July 17 was World Emoji Day, and brands like Postmates took the opportunity to experiment with novel marketing initiatives. Users can now search for food options like pizza or burritos on the Postmates app using ? or ?. It hasn’t exactly taken off, but emoji search has been supported in Bing and Yelp since 2014, and Google has allowed it since 2016.
One might assume that searching Google or Bing using emojis would lead to the same results as using the text equivalent (e.g., searching ? would deliver the same results as “donut”), but that isn’t the case. For the most part, emoji-based queries in the search engines yield results that pertain to the emoji itself, but there are interesting opportunities for marketers, particularly with regards to videos in the search results.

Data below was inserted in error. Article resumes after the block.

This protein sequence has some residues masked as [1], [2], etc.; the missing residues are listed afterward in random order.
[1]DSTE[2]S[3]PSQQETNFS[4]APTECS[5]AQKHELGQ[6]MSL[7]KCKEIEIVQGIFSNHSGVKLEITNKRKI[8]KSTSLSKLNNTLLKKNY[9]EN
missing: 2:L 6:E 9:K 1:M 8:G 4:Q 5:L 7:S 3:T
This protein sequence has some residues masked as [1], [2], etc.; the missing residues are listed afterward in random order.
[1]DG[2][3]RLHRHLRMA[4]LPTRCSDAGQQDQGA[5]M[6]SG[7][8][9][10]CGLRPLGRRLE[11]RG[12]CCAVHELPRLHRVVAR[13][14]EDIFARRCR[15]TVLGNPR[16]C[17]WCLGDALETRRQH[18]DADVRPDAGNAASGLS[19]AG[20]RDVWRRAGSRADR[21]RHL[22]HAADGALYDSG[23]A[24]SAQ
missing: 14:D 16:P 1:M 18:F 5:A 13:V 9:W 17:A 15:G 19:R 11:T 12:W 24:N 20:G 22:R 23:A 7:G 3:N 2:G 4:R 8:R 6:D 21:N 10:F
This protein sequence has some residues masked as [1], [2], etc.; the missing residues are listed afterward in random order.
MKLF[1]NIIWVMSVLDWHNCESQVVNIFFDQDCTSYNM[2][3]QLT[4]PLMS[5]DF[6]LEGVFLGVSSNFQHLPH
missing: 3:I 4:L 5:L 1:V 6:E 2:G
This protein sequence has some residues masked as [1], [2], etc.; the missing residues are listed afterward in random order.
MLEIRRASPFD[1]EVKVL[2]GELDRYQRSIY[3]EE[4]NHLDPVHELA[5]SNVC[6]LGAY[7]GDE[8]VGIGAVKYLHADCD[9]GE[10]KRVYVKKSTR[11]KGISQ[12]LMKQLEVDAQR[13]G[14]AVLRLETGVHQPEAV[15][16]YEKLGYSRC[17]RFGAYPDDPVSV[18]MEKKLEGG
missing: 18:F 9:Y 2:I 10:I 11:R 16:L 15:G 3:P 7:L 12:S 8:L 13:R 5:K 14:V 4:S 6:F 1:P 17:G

Emojis in video titles
For emoji-based queries, the website results are typically from emoji resource sites, whereas the video carousel tends to include videos with the emoji itself or the word that matches the emoji in their titles. Those with the queried emojis in the titles often appear ahead of videos without them. Adding an emoji to your video’s title may increase its visibility in the video carousel. For example, notice the Hannah Montana video in the first carousel spot in the screenshot below has the ship emoji in the title.
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